We’d like to welcome all our new readers. Our aim is to share stories and photos about the people, places and wildlife of Siargao, our island home here in the Philippines. We warmly invite you to join us in this conversation about our favourite place. Cheers, Greg and the www.wildsiargao.com team
These panggal crab traps were woven from rattan right here in San Isidro on Siargao island. Let’s see if we can catch some alimango!
With typhoon Lan (local name Paolo) passing by Siargao to the east and school canceled for the day, it seemed like a good time to go birding with The Teen and look around for vagrant or accidental birds blown inland by the offshore weather.
The Chinese Sparrowhawk (Accipiter soloensis) is a migratory winter visitor to the Philippines and other parts of Southeast Asia. While it breeds in China, the Korean peninsula, and Siberia this accipiter can be found around the Philippine archipelago from August to May. This one has been hanging around our Siargao yard hunting frogs all week!
The turnstone breeds in the high arctic and subarctic tundra but (understandably) heads south for the winter. We see it arriving on Siargao starting in September of each year.
We’ve written before about the tambokaka (flying lizards) of Siargao island. Recently I was able to get some better photos of this particular species named Draco cyanopterus and some of its diagnostic features. While this lizard is familiar to Siargao natives, the range map for this species doesn’t include Siargao and we’ve received some interest from the […]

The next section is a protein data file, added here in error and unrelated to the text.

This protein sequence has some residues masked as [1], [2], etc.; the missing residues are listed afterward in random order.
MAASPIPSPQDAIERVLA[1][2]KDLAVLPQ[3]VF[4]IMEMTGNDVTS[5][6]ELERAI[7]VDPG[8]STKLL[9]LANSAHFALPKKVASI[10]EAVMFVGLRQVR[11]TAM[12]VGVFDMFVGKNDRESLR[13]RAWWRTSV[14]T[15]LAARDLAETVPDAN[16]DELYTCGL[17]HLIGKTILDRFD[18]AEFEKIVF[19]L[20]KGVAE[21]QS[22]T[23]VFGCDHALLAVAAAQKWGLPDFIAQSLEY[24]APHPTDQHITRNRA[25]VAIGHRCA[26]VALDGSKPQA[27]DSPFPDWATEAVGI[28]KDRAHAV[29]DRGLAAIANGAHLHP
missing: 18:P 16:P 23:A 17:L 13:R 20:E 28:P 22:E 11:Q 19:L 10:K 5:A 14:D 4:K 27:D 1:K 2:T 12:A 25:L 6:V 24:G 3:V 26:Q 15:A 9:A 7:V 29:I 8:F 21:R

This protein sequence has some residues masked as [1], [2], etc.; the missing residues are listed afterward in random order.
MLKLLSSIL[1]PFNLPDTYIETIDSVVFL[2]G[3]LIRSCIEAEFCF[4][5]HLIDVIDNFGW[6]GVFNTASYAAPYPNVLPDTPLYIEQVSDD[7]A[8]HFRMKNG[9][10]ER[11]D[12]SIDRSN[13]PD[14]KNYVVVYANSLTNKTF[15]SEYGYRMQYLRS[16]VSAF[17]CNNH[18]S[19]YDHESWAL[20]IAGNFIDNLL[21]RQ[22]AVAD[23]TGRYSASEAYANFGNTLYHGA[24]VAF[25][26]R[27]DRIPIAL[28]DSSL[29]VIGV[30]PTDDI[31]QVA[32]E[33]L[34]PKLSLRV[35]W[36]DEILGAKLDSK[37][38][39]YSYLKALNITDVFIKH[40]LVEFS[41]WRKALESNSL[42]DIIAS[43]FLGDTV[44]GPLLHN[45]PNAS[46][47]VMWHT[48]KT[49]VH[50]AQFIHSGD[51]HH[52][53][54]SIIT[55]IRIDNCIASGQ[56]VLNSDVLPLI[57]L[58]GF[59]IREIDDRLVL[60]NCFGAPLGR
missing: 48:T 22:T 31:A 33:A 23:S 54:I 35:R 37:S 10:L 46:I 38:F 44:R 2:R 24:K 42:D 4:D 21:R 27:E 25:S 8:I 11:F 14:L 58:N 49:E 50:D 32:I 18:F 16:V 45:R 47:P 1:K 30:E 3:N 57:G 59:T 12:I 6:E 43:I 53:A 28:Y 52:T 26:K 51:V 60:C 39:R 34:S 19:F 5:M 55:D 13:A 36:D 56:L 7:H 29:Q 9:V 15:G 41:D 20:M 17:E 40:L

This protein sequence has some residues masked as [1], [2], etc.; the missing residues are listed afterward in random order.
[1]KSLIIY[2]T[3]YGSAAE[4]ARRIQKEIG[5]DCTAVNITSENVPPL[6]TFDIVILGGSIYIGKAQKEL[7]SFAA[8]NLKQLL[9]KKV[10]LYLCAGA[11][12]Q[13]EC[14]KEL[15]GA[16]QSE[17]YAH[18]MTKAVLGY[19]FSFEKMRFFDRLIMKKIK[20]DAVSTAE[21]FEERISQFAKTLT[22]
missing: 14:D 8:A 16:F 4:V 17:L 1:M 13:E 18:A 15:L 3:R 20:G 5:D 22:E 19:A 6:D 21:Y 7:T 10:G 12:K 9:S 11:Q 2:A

With some recent August rains the rice field ponds here on Siargao are again hosting a great number of Philippine and Wandering Whistling Ducks.
A pair of these Mindanao Hornbills, preceded by their noisy call noisy, flew by yesterday. An hour or so later a solitary hornbill of the same species came and perched in our gmelina tree for just a few moments before moving on…
This sailfin lizard is easily the largest we’ve seen around our property here on Siargao island in the Philippines. And it showed up in such an unexpected spot…
Okay, it’s not really a lemur and it can’t really fly but this Philippine flying lemur is an interesting and regular visitor to our nighttime yard. Usually it comes to our attention shortly after sunset as it begins moving through the guava and jackfruit trees.
Walking past these kids, I couldn’t help but ask what they were up to. They said they were “going fishing” but instead of a cane pole and some worms they were carrying tangled roots. This would require some investigation…